Alex Moe/NBC News
Newt Gingrich headquarters in Urbandale, Iowa.
DES MOINES, Iowa -- It may be nearly Christmas Eve, but its also just 11 days before the Iowa caucuses - an event that may make or break a candidacy for some of the Republican candidates seeking their party’s nomination.
So what are their campaigns doing while many other Americans are preparing for the holidays? Working.
At the campaign headquarters of each campaign in the Hawkeye State on Friday, it was hard to tell Christmas was just two days away. It wasn’t just the worker bees laboring away trying to reach caucus goers, the big bosses of the state operations were present as well.
The only candidate in the state on Friday was Michele Bachmann, who wrapped up the first leg of her 99-county bus tour. Her campaign headquarters in the Des Moines suburb of Urbandale was still bustling with workers miles from where the bus tour was taking place.
Eight paid staffers including Bachmann’s Iowa campaign manager, Eric Woolson, were inside the office space making calls to their county chairs and finalizing her upcoming Iowa schedule.
“You have a very finite deadline and there are only so many hours left,” Woolson told NBC News about working this close to the holidays. “We are really at the point where every minute counts. We want to respect folks around the holidays - but we also want to make sure we get our ducks in a row.”
Ron Paul’s headquarters in Ankeny – just outside of Des Moines – also seemed to be utilizing every last minute until the Jan. 3rd caucuses. They had at least 10 workers doing “typical campaign stuff” according to the man who opened the door but was not allowed to speak with or let media inside. The Paul office had a wreath on the door, a Christmas tree near by and a menorah sitting in the window.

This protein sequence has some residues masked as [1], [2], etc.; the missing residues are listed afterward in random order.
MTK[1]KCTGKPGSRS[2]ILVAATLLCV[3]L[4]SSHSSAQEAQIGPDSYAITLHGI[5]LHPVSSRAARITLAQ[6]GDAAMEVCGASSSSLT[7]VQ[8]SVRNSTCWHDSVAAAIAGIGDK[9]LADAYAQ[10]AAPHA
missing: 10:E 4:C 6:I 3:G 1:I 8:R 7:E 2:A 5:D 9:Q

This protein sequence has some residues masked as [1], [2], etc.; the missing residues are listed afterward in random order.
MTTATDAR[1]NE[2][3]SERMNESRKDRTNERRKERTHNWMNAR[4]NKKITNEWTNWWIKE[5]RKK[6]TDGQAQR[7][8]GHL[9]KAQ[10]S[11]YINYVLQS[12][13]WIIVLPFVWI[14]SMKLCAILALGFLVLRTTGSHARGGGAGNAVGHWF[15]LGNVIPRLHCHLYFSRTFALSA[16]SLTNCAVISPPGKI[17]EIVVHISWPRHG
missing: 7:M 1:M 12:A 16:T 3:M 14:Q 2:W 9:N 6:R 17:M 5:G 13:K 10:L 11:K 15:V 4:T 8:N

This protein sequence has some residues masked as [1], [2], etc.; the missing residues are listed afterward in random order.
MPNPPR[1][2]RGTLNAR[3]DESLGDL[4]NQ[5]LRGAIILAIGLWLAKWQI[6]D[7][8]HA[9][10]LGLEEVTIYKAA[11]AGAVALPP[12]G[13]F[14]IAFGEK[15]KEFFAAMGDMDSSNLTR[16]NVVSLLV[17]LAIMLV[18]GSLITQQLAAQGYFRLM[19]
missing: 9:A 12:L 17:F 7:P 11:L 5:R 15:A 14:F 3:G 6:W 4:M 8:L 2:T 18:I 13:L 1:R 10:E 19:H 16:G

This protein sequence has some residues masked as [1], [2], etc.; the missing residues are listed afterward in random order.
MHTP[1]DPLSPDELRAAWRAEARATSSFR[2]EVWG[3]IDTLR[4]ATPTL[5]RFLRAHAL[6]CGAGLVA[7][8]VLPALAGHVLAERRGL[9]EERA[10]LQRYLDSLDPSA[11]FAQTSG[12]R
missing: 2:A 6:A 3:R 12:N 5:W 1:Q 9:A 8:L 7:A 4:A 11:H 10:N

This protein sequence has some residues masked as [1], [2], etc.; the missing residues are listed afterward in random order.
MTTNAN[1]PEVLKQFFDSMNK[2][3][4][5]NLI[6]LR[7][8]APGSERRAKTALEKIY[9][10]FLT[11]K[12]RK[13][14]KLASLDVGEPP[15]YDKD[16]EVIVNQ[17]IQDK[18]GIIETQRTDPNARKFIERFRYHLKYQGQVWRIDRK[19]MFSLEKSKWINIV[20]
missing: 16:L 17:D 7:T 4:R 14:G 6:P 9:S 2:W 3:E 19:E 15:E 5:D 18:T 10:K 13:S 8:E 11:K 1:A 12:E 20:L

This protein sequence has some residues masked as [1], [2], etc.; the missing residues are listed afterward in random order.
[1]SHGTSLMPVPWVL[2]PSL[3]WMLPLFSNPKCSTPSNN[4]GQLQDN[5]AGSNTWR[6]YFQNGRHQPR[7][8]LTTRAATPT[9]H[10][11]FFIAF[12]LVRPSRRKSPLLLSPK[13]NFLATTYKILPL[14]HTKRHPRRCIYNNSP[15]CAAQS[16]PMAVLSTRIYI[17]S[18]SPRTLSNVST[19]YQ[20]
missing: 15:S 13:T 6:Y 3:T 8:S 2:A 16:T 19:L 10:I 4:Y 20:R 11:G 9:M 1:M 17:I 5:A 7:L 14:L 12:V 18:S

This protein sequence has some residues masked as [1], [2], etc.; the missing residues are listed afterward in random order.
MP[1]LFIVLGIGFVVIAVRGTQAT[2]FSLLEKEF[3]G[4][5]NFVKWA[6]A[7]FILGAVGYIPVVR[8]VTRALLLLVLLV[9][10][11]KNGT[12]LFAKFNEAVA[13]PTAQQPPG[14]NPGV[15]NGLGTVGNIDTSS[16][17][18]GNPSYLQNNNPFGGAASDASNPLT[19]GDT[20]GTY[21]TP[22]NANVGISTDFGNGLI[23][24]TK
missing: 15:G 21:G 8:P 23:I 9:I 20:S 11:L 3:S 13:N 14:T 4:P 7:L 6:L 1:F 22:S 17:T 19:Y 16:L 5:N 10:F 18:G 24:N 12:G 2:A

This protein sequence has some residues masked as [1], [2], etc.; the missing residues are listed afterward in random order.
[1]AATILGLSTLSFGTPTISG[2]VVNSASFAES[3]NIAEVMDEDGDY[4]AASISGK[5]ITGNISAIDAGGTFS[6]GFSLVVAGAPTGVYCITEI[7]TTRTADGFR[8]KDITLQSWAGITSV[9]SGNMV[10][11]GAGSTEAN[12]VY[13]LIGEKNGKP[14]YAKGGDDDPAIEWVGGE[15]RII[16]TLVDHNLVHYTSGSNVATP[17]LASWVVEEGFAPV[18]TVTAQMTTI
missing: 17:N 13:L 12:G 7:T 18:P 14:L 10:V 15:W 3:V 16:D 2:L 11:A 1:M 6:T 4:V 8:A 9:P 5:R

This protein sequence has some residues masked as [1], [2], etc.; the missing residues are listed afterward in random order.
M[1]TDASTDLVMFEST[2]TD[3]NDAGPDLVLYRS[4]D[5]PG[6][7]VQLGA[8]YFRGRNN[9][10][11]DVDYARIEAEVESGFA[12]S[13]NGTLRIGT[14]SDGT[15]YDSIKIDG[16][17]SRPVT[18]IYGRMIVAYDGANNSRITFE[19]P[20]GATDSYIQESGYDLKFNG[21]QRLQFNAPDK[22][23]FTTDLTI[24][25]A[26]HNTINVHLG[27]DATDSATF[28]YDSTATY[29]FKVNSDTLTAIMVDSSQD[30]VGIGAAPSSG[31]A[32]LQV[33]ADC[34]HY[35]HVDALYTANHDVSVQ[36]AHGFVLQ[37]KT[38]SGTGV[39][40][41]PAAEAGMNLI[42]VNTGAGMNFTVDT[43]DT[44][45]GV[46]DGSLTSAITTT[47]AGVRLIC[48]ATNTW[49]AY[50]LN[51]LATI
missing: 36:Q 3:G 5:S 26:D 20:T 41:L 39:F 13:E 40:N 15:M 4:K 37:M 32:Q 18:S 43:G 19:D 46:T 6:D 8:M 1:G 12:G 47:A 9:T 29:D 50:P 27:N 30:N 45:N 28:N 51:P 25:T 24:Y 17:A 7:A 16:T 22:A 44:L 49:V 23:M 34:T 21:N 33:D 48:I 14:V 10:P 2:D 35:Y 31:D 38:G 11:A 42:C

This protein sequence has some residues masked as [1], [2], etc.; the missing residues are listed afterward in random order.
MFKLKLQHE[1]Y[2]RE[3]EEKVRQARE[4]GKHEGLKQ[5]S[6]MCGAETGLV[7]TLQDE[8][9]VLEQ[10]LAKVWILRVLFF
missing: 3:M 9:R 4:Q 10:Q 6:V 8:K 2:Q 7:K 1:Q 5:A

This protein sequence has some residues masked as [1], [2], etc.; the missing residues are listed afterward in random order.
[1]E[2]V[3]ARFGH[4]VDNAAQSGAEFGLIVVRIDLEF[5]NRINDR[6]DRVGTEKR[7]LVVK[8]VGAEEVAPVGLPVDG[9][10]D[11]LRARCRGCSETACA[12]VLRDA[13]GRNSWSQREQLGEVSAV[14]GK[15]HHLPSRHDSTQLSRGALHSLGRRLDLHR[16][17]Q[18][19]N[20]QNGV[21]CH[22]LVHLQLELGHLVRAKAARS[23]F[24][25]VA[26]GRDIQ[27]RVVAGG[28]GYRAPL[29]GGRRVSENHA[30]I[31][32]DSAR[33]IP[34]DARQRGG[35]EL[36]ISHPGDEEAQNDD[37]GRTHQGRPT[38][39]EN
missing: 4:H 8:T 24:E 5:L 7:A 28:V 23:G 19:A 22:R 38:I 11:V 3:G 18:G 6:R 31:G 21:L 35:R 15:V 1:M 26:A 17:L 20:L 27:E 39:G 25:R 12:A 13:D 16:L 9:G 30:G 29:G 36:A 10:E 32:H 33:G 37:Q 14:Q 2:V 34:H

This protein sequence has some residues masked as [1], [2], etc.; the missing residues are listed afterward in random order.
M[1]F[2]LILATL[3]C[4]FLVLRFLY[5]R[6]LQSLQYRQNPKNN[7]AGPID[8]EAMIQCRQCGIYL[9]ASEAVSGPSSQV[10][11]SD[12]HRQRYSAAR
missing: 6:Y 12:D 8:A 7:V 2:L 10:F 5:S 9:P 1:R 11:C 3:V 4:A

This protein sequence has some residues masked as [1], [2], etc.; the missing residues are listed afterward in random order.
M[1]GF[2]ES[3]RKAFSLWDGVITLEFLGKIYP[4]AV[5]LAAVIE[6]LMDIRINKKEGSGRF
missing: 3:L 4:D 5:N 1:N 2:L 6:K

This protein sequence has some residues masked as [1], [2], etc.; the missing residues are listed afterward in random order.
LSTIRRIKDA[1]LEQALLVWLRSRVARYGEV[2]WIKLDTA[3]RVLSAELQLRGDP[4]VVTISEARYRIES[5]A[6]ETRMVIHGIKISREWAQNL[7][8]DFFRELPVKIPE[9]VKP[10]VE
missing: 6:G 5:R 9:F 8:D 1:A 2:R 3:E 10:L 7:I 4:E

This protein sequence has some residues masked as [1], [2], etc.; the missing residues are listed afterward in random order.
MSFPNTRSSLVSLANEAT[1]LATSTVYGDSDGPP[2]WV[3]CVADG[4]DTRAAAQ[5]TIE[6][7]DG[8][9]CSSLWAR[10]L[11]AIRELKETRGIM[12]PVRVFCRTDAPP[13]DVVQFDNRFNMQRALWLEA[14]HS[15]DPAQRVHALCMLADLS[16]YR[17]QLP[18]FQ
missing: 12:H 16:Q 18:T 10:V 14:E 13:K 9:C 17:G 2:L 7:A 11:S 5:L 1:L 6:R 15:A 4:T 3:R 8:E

The Newt Gingrich campaign was not only busy working at the headquarters in Urbandale where 8 staffers were seen on conference calls and working on computers, but the campaign also opened it’s 4th office in the state today – out in Blackhawk County.
“We’re 11 days from caucus - it’s all hands on deck. The country runs 365 days a year,” Gingrich Iowa staffer, April Linder, told NBC News. “We’re not taking anything for granted - were going to work to get every voter out for Newt.”
It was Rick Santorum’s office that appeared to have the most hands-on work going on mid-day Friday. A large Christmas tree with cards to the staff and the former Pennsylvania Senator greeted people as they entered the office just a couple buildings over from the Gingrich campaign. Nine people were at work making phone calls to Iowans and putting together mail packets for caucus precinct captains in various rooms inside. Another handful of volunteers was expected at the office in the early afternoon to help, as well.
Alex Moe/NBC News
Workers at the Rick Santorum headquarters in Urbandale, Iowa.
Mitt Romney’s Iowa team in downtown Des Moines was also typing away at computers into the later hours of the afternoon Friday. Seven people could be seen inside the former Blockbuster video that now serves as the campaign’s headquarters.
Rick Perry’s headquarters in West Des Moines only had two people (plus one who was out at lunch) inside working as large tables with letters and envelopes to be stuffed sat empty.
Romney and Gingrich held events today in the other early states of New Hampshire and South Carolina. Both return to Iowa next week for bus tours across the state, along with Perry and Bachmann.